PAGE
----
Research findings published in Psychological Science suggest that sleep deprivation may increase susceptibility to false memories. According to a report in the University Herald, researchers found that sleep-deprived people who viewed photographs of a crime being committed, and then read false information about the photos were more likely to report remembering the false details in the photos than were those who got a full night’s sleep.
Researcher Steve Frenda noticed a gap in the literature when it came to sleep and memory. “Over the years I noticed that whenever I had a bad night’s sleep, my perception and memory seemed to get fuzzy until I had a good recovery sleep,” Frenda said in the Herald. “I was surprised to find that there were so few empirical studies connecting sleep deprivation with memory distortion in an eyewitness context. The studies that do exist look mostly at sleep deprived people’s ability to accurately remember lists of words-not real people, places and events.”
A preliminary study conducted by Frenda and colleagues suggested that getting 5 hours of sleep or less was associated with the formation of false memories. The researchers then designed an experiment to investigate whether pulling an all-nighter would increase the likelihood of forming false memories.
According Baulkman, researchers recruited more than 100 college-age participants and assigned them to one of four groups. Two groups were presented with a series of photos depicting a crime being committed as soon as they arrived to the lab – one group was then allowed to go to sleep, while the other group had to stay awake all night in the lab. The remaining two groups did things in the reverse order—they either slept or stayed awake all night and then viewed the crime photos in the morning.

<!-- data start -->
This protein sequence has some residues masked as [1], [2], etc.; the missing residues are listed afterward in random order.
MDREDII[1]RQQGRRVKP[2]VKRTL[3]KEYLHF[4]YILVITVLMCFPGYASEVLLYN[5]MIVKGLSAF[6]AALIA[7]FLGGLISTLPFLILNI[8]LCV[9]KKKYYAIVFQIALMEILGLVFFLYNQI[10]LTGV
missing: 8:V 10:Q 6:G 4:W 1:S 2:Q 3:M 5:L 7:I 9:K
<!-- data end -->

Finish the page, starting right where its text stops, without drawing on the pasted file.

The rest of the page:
“In the second part of the experiment, the participants read narratives containing statements that contradicted what the photographs actually showed,” writes Baulkman. “The researchers found that only those students who had been sleep deprived for all parts of the experiment – that is, they viewed the photos, read the narratives, and took the memory test after having stayed up all night – were more likely to report the false details from the text narrative as having been present in the crime photos. The students who viewed the photos before staying up all night, however, were no more susceptible to false memories than the students who’d been allowed to sleep.”
Source: Psychological Science Journal